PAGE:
On a long-ago family trip to Europe, we were amused and impressed by a national park sign in the French Pyrenees that urged visitors to turn off their radios and “listen to the music of the mountain.” But do these have to be mutually exclusive? Today’s podcast episode is what a radio station devoted to the music of the mountain might sound like. Following my five-minute spoken intro, it’s nothing but natural and anthropogenic sound recorded from my front porch between dawn and full daylight, 7:00 to 7:35 a.m., on Wednesday, October 27.
Readers of my Morning Porch microblog sometimes seem to think I live far removed from the human world, but as this recording shows, that’s hardly the case — and yesterday morning was a quiet one, especially for this time of year when strong inversion layers often mean that the highway noise from over the ridge to the west drowns out everything else. I was also fortunate in that the wind was hardly blowing, and because it had rained during the night, there was a steady if irregular beat as water dripped off the top roof onto the porch roof.
I used my new toy, a Zoom H2 portable digital recorder, which packs front and rear mikes and records in a non-lossy, .wav format. Just listening through it with ear buds while it records really focuses my attention on the soundscape. As I say in the intro, I’ve long been interested in natural sound. John Cage is a hero of mine, and I was pleased to read a new appreciation of him in the October 4 issue of the New Yorker — it isn’t online for non-subscribers, but Lorianne DiSabato was kind enough to send it to me. The author, Alex Ross, quotes John Cage about his infamous “4’33””: “There’s no such thing as silence.” And he quotes composer and scholar Kyle Gann, who recently published a book with that phrase as its title, and describes the composition as “an act of framing, of enclosing environmental and unintended sounds in a moment of attention in order to open the mind to the fact that all sounds are music.”
Making a podcast strikes me as another way to frame “environmental and unintended sounds,” though in the natural soundscape birds and other animals do occupy distinct aural niches, so I think it’s no accident that natural sounds seem more “right” than, for example, mechanical noise. The fact that we evolved in concert (pun intended) with the former obviously colors our perceptions as well. But I do think there’s value in learning to listen to all sound, even noise — which is increasingly inescapable — as if it were composed. It’s a practice perhaps similar to religious faith, increasing one’s sense of gratitude for the givenness of the umwelt. Perhaps I’ll repeat this experiment next May or June, at the height of migratory bird breeding season, so y’all can hear a real dawn chorus, but the more minimal sound of an autumn morning has its pleasures, too, as I hope you’ll agree.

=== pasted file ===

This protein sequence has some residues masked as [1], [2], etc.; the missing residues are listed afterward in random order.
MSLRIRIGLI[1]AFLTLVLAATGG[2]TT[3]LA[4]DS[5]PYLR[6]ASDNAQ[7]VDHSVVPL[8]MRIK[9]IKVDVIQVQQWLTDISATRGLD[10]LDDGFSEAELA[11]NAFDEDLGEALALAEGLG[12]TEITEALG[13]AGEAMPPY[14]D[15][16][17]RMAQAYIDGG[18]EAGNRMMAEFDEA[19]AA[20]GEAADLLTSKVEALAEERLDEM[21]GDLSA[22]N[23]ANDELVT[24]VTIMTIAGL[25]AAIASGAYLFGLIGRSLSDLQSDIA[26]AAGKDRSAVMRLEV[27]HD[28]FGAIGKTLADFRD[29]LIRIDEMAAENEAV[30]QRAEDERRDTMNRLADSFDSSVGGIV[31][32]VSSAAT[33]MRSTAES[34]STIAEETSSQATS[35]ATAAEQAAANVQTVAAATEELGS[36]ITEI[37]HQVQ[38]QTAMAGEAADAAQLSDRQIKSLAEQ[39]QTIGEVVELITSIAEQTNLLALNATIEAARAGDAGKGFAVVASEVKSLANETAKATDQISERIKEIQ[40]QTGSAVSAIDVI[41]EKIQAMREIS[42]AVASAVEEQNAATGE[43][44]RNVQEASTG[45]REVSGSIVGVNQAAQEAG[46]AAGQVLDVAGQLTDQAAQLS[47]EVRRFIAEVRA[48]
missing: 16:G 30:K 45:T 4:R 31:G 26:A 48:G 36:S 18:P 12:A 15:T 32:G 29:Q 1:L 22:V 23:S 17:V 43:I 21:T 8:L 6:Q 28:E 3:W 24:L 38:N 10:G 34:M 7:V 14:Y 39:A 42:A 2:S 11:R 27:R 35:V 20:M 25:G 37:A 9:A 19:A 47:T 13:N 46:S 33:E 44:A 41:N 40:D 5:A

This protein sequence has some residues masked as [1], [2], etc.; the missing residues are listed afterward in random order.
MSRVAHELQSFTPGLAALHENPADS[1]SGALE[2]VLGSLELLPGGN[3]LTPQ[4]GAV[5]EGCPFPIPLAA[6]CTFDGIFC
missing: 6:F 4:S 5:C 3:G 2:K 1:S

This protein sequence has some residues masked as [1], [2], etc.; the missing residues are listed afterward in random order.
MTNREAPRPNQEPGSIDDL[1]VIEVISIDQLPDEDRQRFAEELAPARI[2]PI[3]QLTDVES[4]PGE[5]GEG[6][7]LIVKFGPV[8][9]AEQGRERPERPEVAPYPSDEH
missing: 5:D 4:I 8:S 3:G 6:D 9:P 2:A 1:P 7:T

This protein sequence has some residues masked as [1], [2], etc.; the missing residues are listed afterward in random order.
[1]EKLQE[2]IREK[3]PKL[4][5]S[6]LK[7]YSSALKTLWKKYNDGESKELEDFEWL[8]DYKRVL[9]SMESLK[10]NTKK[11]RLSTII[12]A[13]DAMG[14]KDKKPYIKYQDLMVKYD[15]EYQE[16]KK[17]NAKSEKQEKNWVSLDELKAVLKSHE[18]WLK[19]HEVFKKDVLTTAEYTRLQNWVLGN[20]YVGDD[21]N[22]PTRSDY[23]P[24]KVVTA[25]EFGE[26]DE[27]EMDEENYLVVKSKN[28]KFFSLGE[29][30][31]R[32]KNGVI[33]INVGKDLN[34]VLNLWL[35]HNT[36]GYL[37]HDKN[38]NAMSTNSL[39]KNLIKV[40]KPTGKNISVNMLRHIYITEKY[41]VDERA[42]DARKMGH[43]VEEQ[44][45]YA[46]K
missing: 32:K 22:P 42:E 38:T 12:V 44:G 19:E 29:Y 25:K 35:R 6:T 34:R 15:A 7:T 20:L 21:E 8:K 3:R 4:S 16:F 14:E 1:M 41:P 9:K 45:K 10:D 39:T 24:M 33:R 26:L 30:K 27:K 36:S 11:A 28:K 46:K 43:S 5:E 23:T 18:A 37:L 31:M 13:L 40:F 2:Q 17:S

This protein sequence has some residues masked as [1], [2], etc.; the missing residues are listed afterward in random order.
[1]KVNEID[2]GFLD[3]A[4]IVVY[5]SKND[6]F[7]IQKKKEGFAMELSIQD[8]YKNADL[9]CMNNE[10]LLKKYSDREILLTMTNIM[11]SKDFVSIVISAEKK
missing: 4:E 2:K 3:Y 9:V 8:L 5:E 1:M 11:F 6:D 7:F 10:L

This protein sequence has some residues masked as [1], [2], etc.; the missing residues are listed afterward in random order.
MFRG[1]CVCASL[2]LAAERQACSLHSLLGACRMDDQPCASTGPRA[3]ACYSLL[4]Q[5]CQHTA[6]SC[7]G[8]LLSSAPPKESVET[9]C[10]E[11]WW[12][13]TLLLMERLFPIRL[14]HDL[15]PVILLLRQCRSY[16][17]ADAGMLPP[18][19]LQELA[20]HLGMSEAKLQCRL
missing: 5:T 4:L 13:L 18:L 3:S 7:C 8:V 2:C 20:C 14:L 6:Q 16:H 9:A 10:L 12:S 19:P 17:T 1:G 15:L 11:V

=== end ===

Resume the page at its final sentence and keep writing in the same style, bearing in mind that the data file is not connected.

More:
Many cultures recognize natural sound as the ultimate inspiration for human music. The 4th-century B.C. Daoist classic Zhuangzi includes a paean to “the music of heaven” — the sum of environmental sounds — calling it superior to all other forms of music. And the Irish Fenian Cycle includes this exchange, translated by James Stephens:
Once, as they rested on a chase, a debate arose among the Fianna-Finn as to what was the finest music in the world.
‘Tell us that,’ said Fionn, turning to Oisin.
‘The cuckoo calling from the tree that is highest in the hedge,’ cried his merry son.
‘A good sound,’ said Fionn. ‘And you, Oscar,’ he asked, ‘what is to your mind the finest of music?’
‘The top of music is the ring of a spear on a shield,’ cried the stout lad.
‘It is a good sound,’ said Fionn.
And the other champions told their delight: the belling of a stag across water, the baying of a tuneful pack heard in the distance, the song of a lark, the laughter of a gleeful girl, or the whisper of a moved one.
‘They are good sounds all,’ said Fionn.
‘Tell us chief,’ one ventured, ‘what do you think?’
‘The music of what happens,’ said great Fionn, ‘that is the finest music in the world.’
Here’s some of that music.
A few highlights. Those who bore easily might skip ahead and start listening about half-way through, when bird calls are more or less continuous.
4:49 end of blather, start of recording
4:50 first of numerous loud taps that punctuate the recording: water dripping onto the roof
5:30 distant horn/whistle, not train
6:35 first bird call (white-throated sparrow, I think)
6:55 unidentified mechanical noise
8:54 more sparrowish chirping
9:36 the flock moves closer
11:00 first cardinal
11:15 brief cut to erase noise of wind filter being inserted over mikes
11:36 first Carolina wren
11:49 beginning of jet overflight (cruising altitude)
13:03 blue jay calls intermingle with wren song
15:19 song sparrow singing
17:00 Carolina wren getting closer
17:47 first crow
18:44 crows getting closer
20:00 two wrens greet each other
25:40 distant plane
27:10 nuthatch’s “yank yank” call intermingled with red-bellied woodpecker’s “cha cha cha” and crow caws
28:36 plane still going over
29:26 begin loud/close crows
31:36 call of pileated woodpecker on fly-by
37:00 another, more distant jet is going over
38:21 crow flies over house
38:30 second snip in recording to remove very loud sound of me leaving porch to answer call of nature